Gerald Seib pinpoints the cause of President Obama's summer polling collapse:
To grasp the importance of the summer's debt negotiations—which produced a plan to cut the federal deficit by at least $2.1 trillion over the next decade just in time to avoid a default by the federal government—look at both how the deal affected Americans' confidence, and how it is judged by them in a new Wall Street Journal/NBC News poll.
As Mr. McInturff notes, consumer confidence in the wake of the debt deal sunk to its fourth-lowest reading since 1952, as measured by University of Michigan consumer confidence index. Moreover, this drop in confidence wasn't some slow decline, but an immediate plunge clearly related to the debt deal and financial markets' reaction to it.
Between June and August—the stretch run of the debt talks—the Michigan confidence index plunged to 55.7 from 71.5.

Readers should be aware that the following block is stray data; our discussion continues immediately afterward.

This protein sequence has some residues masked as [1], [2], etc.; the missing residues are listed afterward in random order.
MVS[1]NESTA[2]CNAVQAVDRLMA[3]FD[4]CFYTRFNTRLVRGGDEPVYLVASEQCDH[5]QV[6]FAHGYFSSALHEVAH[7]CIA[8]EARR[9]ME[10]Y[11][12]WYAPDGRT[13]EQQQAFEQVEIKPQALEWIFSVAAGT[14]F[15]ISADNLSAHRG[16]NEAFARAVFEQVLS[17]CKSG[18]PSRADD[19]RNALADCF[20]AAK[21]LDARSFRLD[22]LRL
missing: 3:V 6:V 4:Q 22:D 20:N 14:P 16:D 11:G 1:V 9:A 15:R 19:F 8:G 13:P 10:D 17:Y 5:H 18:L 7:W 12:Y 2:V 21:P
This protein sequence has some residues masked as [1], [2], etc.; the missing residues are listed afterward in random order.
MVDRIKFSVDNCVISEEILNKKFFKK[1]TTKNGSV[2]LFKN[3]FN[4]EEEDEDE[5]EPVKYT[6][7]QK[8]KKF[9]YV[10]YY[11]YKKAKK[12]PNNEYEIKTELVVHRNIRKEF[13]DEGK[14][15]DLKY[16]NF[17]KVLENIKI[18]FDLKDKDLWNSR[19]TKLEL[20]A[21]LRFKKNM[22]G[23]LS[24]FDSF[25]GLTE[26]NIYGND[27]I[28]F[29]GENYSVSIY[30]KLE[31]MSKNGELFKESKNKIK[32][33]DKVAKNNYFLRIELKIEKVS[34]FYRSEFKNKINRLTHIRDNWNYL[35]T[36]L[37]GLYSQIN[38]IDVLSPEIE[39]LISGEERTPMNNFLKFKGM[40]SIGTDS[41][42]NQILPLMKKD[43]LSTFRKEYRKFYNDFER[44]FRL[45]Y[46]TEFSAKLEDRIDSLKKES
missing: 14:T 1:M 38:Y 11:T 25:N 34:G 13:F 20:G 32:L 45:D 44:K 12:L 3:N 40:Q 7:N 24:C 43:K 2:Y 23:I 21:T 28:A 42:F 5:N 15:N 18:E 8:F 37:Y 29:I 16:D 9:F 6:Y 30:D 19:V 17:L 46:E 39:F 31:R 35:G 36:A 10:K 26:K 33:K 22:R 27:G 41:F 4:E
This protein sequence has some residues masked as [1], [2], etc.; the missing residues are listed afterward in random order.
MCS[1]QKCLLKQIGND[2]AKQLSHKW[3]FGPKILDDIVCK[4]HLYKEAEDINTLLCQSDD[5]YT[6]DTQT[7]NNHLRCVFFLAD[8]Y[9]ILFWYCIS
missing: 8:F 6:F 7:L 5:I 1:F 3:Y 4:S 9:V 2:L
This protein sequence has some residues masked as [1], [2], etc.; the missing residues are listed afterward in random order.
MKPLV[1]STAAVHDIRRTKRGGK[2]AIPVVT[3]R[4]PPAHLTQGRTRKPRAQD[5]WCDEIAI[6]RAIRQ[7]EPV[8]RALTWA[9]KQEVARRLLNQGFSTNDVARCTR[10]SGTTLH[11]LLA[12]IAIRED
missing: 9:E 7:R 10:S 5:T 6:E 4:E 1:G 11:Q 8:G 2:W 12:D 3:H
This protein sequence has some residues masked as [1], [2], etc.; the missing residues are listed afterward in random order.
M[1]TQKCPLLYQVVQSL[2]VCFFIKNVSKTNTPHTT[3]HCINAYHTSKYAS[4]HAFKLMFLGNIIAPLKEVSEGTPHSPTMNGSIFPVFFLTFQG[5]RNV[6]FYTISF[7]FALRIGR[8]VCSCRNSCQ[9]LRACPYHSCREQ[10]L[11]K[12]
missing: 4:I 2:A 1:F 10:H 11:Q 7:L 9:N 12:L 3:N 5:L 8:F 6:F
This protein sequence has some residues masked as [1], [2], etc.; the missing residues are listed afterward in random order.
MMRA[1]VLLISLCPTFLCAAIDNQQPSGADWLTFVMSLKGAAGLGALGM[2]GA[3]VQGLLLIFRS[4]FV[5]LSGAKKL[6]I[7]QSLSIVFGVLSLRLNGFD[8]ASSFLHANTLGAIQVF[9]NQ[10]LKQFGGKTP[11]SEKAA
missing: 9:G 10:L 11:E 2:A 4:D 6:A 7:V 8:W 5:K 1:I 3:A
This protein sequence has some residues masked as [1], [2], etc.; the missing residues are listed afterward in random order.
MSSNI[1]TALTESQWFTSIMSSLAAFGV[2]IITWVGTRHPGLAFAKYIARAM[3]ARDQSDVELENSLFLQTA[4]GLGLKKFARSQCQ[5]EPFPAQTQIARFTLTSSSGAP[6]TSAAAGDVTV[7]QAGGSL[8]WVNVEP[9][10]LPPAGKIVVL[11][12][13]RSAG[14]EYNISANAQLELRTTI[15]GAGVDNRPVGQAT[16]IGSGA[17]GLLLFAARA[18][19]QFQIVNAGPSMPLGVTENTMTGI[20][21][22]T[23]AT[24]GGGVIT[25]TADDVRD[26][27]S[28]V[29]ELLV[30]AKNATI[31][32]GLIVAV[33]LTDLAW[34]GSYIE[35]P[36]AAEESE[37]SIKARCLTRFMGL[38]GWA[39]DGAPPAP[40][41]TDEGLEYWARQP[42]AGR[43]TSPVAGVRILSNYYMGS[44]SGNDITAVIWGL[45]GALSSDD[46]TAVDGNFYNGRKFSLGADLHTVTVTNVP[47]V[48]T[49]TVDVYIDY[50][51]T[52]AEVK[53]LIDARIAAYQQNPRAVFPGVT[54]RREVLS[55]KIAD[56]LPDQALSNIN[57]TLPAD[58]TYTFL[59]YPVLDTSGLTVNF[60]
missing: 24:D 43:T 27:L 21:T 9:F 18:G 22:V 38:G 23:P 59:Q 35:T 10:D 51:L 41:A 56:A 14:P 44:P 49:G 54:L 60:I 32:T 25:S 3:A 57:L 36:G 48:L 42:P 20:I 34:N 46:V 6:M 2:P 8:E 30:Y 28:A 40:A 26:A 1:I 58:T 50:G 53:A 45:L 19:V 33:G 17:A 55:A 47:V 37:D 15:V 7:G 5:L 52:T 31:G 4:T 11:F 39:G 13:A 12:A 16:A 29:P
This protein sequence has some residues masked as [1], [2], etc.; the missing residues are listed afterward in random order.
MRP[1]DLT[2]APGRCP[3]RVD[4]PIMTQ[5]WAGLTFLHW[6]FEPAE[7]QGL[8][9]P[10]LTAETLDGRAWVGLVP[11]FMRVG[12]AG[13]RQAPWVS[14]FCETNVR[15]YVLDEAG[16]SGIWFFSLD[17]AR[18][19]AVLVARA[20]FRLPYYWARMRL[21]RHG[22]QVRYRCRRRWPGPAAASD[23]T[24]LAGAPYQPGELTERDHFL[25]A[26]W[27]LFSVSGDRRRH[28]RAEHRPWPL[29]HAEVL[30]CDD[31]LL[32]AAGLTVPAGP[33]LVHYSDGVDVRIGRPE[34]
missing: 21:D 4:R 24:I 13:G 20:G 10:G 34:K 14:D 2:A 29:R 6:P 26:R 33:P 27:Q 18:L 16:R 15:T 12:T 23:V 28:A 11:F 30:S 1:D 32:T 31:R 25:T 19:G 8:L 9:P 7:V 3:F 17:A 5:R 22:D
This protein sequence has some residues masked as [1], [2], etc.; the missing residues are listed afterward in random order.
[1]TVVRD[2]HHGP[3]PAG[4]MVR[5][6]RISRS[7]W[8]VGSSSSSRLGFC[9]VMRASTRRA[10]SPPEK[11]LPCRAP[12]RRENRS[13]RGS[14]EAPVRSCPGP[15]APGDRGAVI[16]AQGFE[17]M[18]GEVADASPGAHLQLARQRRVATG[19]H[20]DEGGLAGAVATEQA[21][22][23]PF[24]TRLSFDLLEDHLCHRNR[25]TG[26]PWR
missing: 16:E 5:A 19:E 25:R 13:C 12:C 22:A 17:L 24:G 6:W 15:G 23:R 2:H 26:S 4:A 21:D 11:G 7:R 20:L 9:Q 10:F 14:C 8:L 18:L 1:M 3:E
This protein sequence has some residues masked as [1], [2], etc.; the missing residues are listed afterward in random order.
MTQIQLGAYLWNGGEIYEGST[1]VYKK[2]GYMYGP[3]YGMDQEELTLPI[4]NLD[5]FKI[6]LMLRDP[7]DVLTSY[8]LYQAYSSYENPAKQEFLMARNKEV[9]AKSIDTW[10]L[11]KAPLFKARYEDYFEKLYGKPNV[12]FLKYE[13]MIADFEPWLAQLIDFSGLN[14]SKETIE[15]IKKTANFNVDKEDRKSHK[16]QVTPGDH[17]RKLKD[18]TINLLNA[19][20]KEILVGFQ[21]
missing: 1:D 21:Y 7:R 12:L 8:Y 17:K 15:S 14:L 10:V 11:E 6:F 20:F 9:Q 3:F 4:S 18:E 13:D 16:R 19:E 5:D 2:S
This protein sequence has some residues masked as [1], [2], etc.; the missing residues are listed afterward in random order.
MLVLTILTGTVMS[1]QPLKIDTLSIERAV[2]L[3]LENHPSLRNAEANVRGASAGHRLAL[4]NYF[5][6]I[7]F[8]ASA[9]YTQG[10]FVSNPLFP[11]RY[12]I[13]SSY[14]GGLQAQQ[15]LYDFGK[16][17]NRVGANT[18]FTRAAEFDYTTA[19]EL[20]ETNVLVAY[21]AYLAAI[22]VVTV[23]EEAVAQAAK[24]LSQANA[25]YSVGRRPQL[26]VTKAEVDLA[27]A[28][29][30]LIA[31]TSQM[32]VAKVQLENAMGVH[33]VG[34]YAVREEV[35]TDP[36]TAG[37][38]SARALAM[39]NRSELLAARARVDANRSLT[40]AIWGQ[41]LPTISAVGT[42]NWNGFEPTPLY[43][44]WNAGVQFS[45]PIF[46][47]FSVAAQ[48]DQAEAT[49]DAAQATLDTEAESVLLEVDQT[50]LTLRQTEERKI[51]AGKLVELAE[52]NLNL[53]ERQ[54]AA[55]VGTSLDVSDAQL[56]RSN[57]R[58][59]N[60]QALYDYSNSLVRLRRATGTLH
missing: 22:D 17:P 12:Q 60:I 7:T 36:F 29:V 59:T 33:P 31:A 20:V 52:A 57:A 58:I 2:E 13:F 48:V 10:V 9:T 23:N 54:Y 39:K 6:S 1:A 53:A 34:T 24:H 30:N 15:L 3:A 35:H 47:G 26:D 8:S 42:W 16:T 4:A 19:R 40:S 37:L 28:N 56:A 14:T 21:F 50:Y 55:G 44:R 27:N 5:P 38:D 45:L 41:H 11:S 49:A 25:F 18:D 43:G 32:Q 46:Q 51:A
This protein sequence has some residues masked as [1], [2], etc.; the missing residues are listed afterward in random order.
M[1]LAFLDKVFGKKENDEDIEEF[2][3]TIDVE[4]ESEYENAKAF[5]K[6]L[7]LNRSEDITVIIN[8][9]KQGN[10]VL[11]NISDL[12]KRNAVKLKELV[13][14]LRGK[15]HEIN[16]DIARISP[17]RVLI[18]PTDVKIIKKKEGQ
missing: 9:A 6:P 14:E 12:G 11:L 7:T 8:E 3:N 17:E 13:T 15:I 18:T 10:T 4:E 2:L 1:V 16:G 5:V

That 15.8-point drop matches almost precisely the drop in consumer confidence seen after the Iranian hostage crisis, Iraq's invasion of Kuwait and the collapse of Lehman Brothers, and is close to the one seen after Hurricane Katrina.
"Make no mistake," Mr. McInturff says, "this collapse of economic confidence is not an independent event driven only by economic reality. This sharp a drop in consumer confidence is a direct consequence of the lack of confidence in our political system and its leaders."
The debt ceiling hostage crisis was a political catastrophe for both Obama and Congressional Republicans. He came away looking weak. They came away looking crazy. The episode, though, had more than political ramifications. It had economic ramifications. Confidence in the economy -- the number one conservative explanation for economic weakness -- took a real and justified plunge.
The Republicans pursued a strategy that torpedoed the economic recovery, and, indeed, may well bring about a double-dip recession. Voters may punish House republicans at the polls in 2012, but they're at least as likely to punish Obama. That Republicans may gain the White House on the shoulders of a Republican-induced recession offers lessons about the incentive structure of our divided system of government that are frightening to contemplate.